Doubek: Here's How Political Powers Control Who Gets to Run for Office

Illinois' political powers have plenty of ways in which they control who gets to run or hold office in Illinois. Here are some and a few suggestions for ending the election games.

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If you care about democracy, don’t forget how it “works” closest to home. In Illinois, those in power use and abuse the electoral process to cling to that power.

Let’s count some of the ways power is manipulated in campaign seasons:

  1. House Speaker Michael Madigan is being accused in court by former challenger Jason Gonzalez of recruiting two candidates with Hispanic names to run and dilute the anti-incumbent vote in his district. To be clear, Gonzalez and the two others, combined, only got 34.9 percent of the vote, but the suggestion someone recruits sham candidates is one that surfaces fairly regularly.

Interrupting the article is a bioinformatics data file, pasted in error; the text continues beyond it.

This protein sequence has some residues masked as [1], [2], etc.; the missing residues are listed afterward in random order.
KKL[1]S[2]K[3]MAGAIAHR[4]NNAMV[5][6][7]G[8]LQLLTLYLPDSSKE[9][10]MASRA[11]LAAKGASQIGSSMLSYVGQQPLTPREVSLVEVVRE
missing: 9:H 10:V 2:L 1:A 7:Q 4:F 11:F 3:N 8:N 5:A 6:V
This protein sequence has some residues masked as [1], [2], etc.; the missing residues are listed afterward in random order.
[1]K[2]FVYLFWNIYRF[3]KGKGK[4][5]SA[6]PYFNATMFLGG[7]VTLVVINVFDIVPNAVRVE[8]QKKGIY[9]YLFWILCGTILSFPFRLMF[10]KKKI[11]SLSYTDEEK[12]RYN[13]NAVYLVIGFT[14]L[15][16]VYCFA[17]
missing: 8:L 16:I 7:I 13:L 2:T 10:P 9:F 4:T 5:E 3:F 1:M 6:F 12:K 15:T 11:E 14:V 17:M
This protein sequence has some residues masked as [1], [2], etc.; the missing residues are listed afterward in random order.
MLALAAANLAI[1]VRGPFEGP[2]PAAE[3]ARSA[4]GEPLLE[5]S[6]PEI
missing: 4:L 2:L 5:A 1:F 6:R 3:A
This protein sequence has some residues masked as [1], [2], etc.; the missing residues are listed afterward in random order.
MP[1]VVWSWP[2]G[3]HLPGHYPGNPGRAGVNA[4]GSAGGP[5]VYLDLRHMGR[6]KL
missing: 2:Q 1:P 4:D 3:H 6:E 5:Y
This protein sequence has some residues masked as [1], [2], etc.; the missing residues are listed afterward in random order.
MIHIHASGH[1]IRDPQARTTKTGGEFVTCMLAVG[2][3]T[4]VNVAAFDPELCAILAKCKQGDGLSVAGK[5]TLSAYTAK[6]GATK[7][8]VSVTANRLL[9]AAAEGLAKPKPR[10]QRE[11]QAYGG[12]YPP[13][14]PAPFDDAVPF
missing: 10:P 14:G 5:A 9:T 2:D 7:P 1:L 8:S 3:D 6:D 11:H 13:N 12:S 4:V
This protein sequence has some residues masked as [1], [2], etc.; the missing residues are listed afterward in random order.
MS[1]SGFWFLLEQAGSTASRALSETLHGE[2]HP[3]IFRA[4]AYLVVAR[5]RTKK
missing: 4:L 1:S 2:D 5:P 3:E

2. Many state lawmakers called it quits after the two-year state budget stalemate, with only a few finishing their terms. One election trick played on voters is the early resignation. If an officeholder resigns early enough, then party officials choose a replacement who runs for election with the benefits of incumbency. Party players get the power, not voters.

Read the rest of Doubek's column at the Chicago Sun-Times.